Friday is National Missing Children's Day.
The day, every May 25, was first observed in 1983 after a series of child abductions gained the attention of the country. The first was the disappearance of Etan Patz. He was six when he disappeared on his way to school on May 25, 1979.
Patz was never found. But he was declared dead in 2001. His case ultimately led to the formation of the missing children’s movement.
According to the Ohio Attorney General's Office, there are hundreds of children missing just in Ohio.
**In the video above, see how Amanda Berry and Gina DeJesus are bringing attention to National Missing Children's Day**
Chief Andres Gonzalez, Cuyahoga Metropolitan Housing Authority stated, “We must never allow another tragedy to occur in our community. We must remain vigilant and watchful for all our children. Always be aware, if you see something suspicious, take immediate action and call your local police department. Time matters.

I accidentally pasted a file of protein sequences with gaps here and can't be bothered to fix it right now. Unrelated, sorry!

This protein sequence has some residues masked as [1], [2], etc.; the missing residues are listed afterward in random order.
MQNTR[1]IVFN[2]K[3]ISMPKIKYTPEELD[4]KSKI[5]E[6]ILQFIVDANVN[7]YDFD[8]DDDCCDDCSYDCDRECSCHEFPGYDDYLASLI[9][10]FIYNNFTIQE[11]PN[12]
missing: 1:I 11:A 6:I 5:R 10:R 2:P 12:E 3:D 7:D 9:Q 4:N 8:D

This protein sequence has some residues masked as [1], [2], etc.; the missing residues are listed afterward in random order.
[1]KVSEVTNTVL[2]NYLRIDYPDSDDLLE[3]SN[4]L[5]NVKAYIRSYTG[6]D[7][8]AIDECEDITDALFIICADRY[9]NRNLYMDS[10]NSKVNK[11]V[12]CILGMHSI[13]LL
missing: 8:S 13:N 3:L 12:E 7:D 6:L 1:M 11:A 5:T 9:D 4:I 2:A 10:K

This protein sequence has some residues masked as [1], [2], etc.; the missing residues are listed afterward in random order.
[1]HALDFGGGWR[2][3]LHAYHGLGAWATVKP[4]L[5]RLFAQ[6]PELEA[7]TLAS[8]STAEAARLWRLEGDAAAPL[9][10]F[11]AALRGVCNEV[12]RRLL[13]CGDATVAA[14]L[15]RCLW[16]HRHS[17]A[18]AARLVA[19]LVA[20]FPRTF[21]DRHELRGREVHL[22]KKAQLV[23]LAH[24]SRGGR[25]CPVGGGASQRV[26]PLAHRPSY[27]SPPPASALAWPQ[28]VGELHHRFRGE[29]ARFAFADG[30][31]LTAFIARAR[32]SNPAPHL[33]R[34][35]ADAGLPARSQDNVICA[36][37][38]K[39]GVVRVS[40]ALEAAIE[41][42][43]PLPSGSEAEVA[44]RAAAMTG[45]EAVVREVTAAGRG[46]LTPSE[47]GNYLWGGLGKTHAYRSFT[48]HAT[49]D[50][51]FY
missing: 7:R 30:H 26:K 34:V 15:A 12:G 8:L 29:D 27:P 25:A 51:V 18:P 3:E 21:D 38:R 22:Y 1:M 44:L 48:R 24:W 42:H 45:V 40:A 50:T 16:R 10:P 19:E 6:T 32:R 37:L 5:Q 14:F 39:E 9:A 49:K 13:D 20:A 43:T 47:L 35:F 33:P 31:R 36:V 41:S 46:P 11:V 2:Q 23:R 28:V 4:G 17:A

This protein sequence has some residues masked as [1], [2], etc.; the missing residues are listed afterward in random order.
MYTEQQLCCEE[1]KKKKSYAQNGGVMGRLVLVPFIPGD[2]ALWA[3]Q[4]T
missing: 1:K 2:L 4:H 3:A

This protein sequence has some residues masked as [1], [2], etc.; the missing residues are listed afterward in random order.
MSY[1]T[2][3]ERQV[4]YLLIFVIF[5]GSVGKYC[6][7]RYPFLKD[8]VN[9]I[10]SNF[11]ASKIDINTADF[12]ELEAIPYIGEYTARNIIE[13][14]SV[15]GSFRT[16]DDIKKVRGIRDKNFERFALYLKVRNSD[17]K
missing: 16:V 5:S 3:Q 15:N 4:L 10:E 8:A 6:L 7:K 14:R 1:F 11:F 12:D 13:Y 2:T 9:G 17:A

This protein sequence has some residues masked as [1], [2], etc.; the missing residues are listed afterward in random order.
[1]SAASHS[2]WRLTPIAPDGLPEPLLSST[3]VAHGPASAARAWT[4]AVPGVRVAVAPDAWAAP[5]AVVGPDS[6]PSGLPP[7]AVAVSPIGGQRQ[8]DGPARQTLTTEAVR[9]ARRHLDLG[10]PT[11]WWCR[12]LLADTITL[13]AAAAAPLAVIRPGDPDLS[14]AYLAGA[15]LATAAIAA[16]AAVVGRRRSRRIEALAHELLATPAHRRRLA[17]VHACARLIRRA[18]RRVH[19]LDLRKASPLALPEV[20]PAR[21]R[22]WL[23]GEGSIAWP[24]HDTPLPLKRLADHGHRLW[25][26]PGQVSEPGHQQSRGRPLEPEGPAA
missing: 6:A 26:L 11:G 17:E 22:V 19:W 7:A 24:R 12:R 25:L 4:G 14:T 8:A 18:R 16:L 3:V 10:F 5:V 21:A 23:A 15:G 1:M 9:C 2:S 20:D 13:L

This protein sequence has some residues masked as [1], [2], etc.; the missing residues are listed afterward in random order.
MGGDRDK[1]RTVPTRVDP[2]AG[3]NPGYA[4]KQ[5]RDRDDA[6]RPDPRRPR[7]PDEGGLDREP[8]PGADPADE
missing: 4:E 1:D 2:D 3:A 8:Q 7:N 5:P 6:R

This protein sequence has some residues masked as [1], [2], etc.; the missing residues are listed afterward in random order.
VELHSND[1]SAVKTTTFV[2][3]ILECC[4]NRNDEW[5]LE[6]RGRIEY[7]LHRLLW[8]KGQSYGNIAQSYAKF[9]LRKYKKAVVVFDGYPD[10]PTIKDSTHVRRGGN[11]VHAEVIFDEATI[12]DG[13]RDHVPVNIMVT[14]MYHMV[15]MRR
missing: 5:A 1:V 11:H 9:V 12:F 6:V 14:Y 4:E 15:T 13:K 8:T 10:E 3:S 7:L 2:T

“More than 120 youth are missing in Cuyahoga County right now, yet might be virtually invisible to most people,” said Karen McHenry, Program Manager of Homeless and Missing Youth Program of Bellefaire.
According to FBI reports, 464,324 National Crime Information Center entries were made in 2017 for missing children nationally.
The National Center for Missing and Exploited Children estimates that approximately 91% of missing children are endangered runaways, 5% are family abductions, 1% are lost or injured, 1% are nonfamily abductions and 3% are critically missing young adults between the ages of 18 to 20. Of the nearly 25,000 runaways reported to NCMEC in 2017, one in seven were likely victims of child sex trafficking.
To date, the AMBER alert program has been credited with the safe recovery of 924 children. Each state, Puerto Rico and the U.S. Virgin Islands have an AMBER alert plan.